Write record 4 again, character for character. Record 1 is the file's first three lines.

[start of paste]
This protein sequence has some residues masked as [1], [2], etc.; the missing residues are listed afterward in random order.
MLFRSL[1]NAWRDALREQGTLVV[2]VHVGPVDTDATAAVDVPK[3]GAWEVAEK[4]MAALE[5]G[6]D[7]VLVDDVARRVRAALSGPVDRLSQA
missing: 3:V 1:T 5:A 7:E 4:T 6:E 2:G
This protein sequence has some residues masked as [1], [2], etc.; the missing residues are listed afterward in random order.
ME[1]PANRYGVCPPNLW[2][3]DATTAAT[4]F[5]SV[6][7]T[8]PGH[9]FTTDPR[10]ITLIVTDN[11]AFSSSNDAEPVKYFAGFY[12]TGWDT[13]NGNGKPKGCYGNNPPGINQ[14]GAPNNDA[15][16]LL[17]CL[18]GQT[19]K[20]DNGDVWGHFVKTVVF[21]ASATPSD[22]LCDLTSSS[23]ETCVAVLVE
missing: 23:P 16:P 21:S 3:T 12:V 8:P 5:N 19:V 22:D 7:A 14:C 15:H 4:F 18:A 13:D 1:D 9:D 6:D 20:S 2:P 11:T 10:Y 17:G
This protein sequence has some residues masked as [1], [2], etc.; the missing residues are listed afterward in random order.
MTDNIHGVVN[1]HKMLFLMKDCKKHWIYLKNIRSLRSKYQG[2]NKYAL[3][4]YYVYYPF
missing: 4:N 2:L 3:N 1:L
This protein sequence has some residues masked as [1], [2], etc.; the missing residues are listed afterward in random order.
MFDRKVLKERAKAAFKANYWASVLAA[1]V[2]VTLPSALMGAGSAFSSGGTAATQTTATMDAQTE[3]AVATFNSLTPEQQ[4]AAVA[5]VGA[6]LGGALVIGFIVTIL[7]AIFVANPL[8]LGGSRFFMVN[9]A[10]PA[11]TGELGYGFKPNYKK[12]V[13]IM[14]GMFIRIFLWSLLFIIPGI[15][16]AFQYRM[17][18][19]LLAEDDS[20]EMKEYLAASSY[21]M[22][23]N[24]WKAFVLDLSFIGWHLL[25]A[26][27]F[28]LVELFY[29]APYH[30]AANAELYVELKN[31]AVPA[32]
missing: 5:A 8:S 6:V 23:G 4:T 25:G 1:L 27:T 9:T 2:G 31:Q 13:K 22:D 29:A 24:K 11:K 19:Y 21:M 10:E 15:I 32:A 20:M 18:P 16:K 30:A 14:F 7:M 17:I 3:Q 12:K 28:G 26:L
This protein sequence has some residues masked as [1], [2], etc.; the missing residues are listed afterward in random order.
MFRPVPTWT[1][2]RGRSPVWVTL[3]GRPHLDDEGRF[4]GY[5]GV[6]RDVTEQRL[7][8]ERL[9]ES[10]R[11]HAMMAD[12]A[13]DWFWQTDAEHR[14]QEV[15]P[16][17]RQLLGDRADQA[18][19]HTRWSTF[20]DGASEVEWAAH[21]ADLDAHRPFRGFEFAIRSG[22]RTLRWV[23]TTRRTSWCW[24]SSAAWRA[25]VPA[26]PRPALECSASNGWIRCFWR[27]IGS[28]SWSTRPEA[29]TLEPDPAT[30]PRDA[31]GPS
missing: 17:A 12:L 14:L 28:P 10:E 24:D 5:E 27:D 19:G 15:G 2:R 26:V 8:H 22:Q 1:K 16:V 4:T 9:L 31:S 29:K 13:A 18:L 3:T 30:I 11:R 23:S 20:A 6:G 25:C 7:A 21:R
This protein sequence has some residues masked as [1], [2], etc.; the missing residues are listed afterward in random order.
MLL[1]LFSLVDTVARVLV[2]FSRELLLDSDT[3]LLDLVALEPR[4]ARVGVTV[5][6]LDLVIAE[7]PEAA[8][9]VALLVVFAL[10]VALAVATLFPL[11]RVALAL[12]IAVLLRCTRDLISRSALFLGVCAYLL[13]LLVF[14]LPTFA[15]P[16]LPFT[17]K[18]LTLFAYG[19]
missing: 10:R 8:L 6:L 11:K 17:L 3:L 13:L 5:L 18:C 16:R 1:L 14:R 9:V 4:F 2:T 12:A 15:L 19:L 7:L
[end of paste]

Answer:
This protein sequence has some residues masked as [1], [2], etc.; the missing residues are listed afterward in random order.
MFDRKVLKERAKAAFKANYWASVLAA[1]V[2]VTLPSALMGAGSAFSSGGTAATQTTATMDAQTE[3]AVATFNSLTPEQQ[4]AAVA[5]VGA[6]LGGALVIGFIVTIL[7]AIFVANPL[8]LGGSRFFMVN[9]A[10]PA[11]TGELGYGFKPNYKK[12]V[13]IM[14]GMFIRIFLWSLLFIIPGI[15][16]AFQYRM[17][18][19]LLAEDDS[20]EMKEYLAASSY[21]M[22][23]N[24]WKAFVLDLSFIGWHLL[25]A[26][27]F[28]LVELFY[29]APYH[30]AANAELYVELKN[31]AVPA[32]
missing: 5:A 8:S 6:V 23:G 4:T 25:G 1:L 27:T 9:T 2:G 31:Q 13:K 22:D 29:A 24:K 11:K 19:Y 21:M 10:E 15:I 32:A 20:M 18:P 16:K 30:A 14:F 7:M 17:I 3:Q 12:K 28:G 26:L